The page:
And in that day will I make Jerusalem a burdensome stone
for all people
The Targum renders it "a stone of offence"; at which they shall stumble and fall; but it seems to design the immovableness of the state and condition of Jerusalem, that those who attempt to remove her out of her place, or to make any alteration in her happy circumstances, will not be able to do it, ( Psalms 125:1 ) . Jerom makes mention of a custom in the cities of Palestine, and which continued to his times throughout all Judea, that large, huge, round stones, used to be placed in the towns and villages, which the youths exercised themselves with, by trying to lift them up as high as they could, by which they showed their strength; and the same ancient writer observes that a like custom obtained in Greece; for he says he himself saw in the tower at Athens, by the image of Minerva, a globe of brass, of at very great weight, which he, through the weakness of his body, could not move; and asking the meaning of it, he was told that the strength of wrestlers was tried by it; and no man might be admitted a combatant, until it was known, by the lifting up of that weight, with whom he should be matched; and the throwing of the "discus" was an ancient military exercise, as old as the times of Homer, who speaks F26 of it; and is mentioned by Latin writers, as appears from some lines of Martial F1; see the Apocrypha:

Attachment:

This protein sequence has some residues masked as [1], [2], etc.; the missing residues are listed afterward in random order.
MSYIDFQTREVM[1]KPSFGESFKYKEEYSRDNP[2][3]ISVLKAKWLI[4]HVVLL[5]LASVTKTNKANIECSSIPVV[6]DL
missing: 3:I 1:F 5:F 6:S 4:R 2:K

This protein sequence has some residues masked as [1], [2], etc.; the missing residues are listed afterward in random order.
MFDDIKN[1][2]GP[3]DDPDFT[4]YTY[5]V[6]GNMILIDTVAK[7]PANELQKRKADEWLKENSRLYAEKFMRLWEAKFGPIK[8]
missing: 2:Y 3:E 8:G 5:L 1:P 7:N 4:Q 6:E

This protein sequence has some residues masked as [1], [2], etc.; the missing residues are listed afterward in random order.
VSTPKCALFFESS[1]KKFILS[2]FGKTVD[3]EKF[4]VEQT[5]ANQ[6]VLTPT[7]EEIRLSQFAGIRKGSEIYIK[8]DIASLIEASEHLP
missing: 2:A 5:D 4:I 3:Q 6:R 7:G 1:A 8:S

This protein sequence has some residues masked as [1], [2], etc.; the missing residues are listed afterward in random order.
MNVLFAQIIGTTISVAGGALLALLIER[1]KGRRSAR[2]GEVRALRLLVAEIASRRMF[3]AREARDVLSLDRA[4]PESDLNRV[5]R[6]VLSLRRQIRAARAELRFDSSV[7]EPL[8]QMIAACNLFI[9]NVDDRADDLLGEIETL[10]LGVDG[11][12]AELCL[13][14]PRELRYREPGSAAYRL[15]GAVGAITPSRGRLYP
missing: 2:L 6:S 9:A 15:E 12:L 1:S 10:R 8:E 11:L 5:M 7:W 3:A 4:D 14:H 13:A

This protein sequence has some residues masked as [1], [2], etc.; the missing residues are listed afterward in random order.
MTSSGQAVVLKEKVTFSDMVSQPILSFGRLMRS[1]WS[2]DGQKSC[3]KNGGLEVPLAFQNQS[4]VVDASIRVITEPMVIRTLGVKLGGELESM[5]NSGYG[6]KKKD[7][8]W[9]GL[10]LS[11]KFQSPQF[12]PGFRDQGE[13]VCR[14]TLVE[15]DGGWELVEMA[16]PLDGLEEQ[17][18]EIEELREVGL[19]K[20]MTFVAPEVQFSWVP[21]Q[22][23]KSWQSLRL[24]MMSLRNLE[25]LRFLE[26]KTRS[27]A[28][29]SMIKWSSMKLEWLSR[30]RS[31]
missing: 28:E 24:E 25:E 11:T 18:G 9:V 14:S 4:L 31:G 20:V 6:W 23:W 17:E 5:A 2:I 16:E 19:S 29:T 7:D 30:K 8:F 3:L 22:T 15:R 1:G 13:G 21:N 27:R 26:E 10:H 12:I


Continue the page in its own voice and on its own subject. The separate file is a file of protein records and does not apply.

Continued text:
``In like manner also Judas gathered together all those things that were lost by reason of the war we had, and they remain with us,'' (2 Maccabees 2:14)and this, as it tried the strength of men, so it was sometimes dangerous to themselves, or to bystanders, lest it should fall upon their heads: and as it was usual to defend themselves and oppress enemies by casting stones at them, so young men used to exercise themselves by lifting up and casting large stones; to which Virgil F2 sometimes refers; and it is well known that Abimelech was killed even by a woman casting a piece of a millstone upon his head, ( Judges 9:53 ) and such heavy stones, and the lifting of them up, in order to cast them, may he alluded to here: all that burden themselves with it shall be cut in pieces;
all that attempt to unsettle and remove it shall be pressed down with the weight of it, and be utterly destroyed: or, "shall be torn to pieces" F3; as men's hands are cut and torn with rough and heavy stones, The Targum is,
``all that injure her shall be consumed;''which gives the sense of the passage: though all the people of the earth be gathered together against it;
so safe and secure will the people of God be; he being a wall of fire round about them, and the glory in the midst of them.
F26 Iliad. 2. & 23.
F1 "Splendida cum volitent Spartani pondera disci Este procul pueri; sit se nel ille nocens." ---Epigr. l. 14. Ep. 157.
F2 "Certabant Troes contra defendere saxis." ---Aeneid. l. 9. "Mijaculis, illi certent defendere saxis." --Aeneid. l. 10. --Vid. Lydium de Re Militari, l. 5. c. 2. p. 178, 179. & Menochium de Republica Hebr. l. 6. col. 555, 556.
F3 (wjrvy jwrv) "incidendo incidentur", Montanus, Burkius; "lacerando lacerabuntur", Pagninus, Cocceius.